Break Dancing Is The Secret To NYC's Newest Restaurant

Break Dancing Is The Secret To NYC's Newest Restaurant
Courtesy of The New York Times

I grew up listening to hip hop music - cooking yakitori felt natural to me. My body and mind are always in sync.

Chicken dancing is one of the most gauche things in the world. While it may not seem appropriate to use those words to describe exceptional fine dining, it is difficult to avoid when chickens and dancing are an integral part of the joy of dining at Kono, Atsushi Kono's 14-seat yakitori restaurant in Chinatown.

In his omakase menu, Kono cooks 20 birds per night from a farm in Pennsylvania sourced from a farm. During a recent dinner, he prepared a juicy chicken breast roulade with dashi jelly and a chicken liver and thigh pâté sandwiched between thin rice crackers with miso and black truffle.

A binchotan grill-as-altar anchors the restaurant as Kono transfers platters piled with 20+ chicken parts a few at a time to platters piled with chicken parts as the starters progress to skewers. It is at this point that Kono begins to salt, dunk, flip, squeeze, tap, flip, and fan.

As a child, Kono was raised in a seafood market and restaurant in the Saitama prefecture of Japan. He began helping out with the business when he was 11 or 12, but his true passion was dancing.

A Bronx-born break dancer and choreographer, he choreographed and danced in music videos, before joining Rock Steady Crew in 2002.

Courtesy of The New York Times

As a result, Kono moved to New York City three years later to pursue his dance dreams. Kono honed his second craft at Torishin and discovered that dance and rhythm were inseparable from his cooking at Torishin. He competed, performed, judged competitions, DJed, and also got a job at a restaurant like many young artists.

Kono also experimented and improvised within a tradition while breakingdancing. The lessons he learned at Kono carried over into the unorthodox yakitori & kaiseki cuisine, the chef's commitment to zero waste cooking, and the physicality of service at Kono.

As Kono seasons each skewer before it is placed on the grill, he bounces lightly on his feet, playing it like a xylophone, using skewers as mallets to bang it. Kono's eclectic playlist of jazz, funk, soul, R&B and rap syncs with all of his work, even if it isn't choreographed.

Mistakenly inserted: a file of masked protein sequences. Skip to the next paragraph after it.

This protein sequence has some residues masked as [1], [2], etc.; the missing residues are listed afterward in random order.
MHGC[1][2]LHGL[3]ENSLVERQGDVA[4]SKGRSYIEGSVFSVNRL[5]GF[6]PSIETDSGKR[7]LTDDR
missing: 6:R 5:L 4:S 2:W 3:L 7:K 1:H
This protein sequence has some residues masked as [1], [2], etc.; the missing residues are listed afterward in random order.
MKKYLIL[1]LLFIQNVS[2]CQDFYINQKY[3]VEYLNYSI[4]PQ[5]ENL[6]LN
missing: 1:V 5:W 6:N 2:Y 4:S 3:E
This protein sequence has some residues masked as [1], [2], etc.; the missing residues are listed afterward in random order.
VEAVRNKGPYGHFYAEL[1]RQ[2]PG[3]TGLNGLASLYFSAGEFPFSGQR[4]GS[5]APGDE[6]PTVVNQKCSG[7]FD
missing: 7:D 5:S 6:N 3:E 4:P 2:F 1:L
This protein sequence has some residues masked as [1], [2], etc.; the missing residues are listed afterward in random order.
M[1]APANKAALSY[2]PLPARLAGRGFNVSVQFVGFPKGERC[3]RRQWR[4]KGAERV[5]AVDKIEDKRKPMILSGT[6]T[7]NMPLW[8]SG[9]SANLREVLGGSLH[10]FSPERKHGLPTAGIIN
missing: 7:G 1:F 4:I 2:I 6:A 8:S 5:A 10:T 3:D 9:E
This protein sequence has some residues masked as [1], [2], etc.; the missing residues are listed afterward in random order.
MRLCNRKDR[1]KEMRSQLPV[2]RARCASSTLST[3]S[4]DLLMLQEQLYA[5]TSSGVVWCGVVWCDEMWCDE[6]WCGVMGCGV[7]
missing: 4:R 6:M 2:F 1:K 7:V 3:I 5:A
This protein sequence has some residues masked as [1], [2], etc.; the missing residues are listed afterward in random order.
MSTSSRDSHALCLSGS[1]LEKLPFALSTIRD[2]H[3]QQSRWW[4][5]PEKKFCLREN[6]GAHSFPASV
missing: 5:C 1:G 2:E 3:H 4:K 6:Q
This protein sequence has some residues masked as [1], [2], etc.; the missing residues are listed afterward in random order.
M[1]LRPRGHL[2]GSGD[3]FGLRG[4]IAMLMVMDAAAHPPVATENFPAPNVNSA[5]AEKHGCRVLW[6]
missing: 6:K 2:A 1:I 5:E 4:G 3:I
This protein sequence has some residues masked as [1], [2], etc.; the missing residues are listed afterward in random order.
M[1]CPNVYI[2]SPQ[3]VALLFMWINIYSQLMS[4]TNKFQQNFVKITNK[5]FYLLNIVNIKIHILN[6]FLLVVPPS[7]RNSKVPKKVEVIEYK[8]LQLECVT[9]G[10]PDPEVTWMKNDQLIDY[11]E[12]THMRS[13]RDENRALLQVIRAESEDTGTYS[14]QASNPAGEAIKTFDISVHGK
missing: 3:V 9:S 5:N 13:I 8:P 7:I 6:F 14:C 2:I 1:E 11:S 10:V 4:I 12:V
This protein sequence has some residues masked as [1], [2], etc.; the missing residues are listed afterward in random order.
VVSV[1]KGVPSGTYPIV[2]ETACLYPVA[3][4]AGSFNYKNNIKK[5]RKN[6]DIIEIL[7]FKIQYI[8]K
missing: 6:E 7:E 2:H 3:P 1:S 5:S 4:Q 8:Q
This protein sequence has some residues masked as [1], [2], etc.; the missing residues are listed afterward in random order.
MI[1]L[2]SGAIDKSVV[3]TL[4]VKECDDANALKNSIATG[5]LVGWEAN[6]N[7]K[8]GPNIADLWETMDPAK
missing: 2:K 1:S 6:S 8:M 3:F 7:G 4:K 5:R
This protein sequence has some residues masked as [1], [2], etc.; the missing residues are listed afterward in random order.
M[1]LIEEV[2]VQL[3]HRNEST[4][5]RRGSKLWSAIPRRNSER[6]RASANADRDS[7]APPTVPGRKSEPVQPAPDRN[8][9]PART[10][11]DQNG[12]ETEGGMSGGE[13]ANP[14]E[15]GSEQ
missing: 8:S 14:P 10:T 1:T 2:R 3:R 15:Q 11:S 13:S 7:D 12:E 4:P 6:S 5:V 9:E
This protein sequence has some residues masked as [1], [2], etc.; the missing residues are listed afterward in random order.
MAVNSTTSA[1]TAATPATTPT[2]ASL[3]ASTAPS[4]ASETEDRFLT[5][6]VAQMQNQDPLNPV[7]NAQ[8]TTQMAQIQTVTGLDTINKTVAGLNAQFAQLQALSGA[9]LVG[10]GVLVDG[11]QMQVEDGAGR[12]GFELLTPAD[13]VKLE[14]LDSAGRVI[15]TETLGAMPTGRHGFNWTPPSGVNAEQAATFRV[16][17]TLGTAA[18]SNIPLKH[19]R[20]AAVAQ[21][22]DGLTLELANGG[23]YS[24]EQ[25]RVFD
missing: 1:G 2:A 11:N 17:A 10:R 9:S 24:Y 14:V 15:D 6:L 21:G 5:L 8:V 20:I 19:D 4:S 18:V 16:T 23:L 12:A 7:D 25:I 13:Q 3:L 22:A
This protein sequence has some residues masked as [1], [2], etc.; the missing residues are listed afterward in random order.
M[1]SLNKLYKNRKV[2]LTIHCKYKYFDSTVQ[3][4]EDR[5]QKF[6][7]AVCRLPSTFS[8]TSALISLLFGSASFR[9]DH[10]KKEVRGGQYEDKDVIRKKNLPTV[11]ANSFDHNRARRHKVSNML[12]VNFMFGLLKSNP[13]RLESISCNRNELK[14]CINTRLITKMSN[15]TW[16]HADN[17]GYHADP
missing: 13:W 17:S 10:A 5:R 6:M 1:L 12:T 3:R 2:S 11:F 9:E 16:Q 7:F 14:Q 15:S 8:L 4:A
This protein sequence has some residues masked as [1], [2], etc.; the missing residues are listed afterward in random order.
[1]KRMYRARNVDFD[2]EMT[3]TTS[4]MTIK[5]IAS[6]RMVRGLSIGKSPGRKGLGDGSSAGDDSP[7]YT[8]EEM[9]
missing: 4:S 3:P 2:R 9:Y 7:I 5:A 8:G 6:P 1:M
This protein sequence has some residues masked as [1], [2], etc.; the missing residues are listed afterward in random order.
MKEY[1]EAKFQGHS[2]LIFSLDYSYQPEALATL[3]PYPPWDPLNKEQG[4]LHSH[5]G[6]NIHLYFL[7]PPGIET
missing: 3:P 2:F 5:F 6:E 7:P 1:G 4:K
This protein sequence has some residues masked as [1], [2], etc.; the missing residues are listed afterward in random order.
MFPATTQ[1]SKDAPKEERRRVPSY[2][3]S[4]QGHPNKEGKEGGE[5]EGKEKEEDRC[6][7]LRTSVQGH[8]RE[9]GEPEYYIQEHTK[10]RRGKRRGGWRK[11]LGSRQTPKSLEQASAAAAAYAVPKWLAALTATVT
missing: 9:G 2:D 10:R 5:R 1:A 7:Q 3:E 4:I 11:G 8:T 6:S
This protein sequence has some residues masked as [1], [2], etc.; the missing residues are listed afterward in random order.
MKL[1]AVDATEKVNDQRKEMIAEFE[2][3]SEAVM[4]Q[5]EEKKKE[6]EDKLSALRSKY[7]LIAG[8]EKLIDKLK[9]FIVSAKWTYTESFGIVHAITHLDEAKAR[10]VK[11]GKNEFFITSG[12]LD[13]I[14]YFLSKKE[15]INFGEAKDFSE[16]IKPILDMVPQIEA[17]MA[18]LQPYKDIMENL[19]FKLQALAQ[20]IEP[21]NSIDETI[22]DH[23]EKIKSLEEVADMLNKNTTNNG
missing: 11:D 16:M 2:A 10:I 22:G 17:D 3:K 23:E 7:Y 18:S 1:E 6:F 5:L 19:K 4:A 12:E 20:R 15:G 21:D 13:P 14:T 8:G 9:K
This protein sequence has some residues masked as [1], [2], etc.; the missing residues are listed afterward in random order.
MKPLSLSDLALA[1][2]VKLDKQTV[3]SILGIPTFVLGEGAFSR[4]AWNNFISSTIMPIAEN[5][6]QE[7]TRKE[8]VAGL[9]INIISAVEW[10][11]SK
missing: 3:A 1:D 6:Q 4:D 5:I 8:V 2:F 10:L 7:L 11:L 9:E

There are two sous chefs who help Kono prepare meals; one is a rock and roll musician and the other is a jiu jitsu master. It's not just dinner and a show, it's precision cooking by an in-house chef. In addition to keeping pace with diners, Kono says they also change their tempo to keep things moving smoothly while serving yakitori.

Watching them at the grill is like watching a movie: Which cut will they cook first? What will they cook?

Following the lacquered, bouncy, wasabi-laced chicken heart, you'll find custardy livers whose centers are so yielding they resemble ravioli. The chicken belly, which was delightfully chewy and fatty, followed by the chicken thighs topped with shishito peppers, which were juicier than Lizzo’s.

The cooks and Kono constantly touch, push and squeeze the skewers as they turn each skewer up to 50 times.

Using a primitive tool, Kono circulates smoke and controls the grill's temperature by constantly moving his paper fan. A lean breast meat, partially guarded by shiso and umeboshi, barely has a tan after cooking over high heat. It's accompanied by shiitake mushrooms, chicken skin-wrapped green onions, and chicken skin-wrapped green onions.

Courtesy of The New York Times

With waxing and waning textures, temperatures, fat contents, and caramelization, the meal is truly magical. A raw egg yolk, once burst with the pointy end of a skewer, becomes a sauce once Kono uses his tsukune, which combines minced duck and chicken. My first thought was a deeply burnished chicken wing, but it was actually a third foul: smoky, bone-in quail with smoky skin.

If you opt to add a few more esoteric skewers to your meal after those two rich skewers, dinner at Kono winds down. On the night I visited, there was chicken skin that was skewered in ribbons and grilled until it was a crunchy shell encasing molten fat. Kono features a rotation of chicken skins, including breast, neck, belly, and gizzard. I hadn't previously considered the subtleties of chicken skin. Chochin, an ovary that surrounds an unfertilized egg, still clinging to its fallopian tube and liver, is particularly popular among diners who like chewing on springy cartilage. 

The tasting ends with kono offering wagyu and king crab legs, even though he prefers chicken.

At Kono, the final course is brothy noodles and creme brulee topped with Okinawa black sugar. Together, these dishes are a pure comfort after one of New York's most exhilarating kitchen dances.

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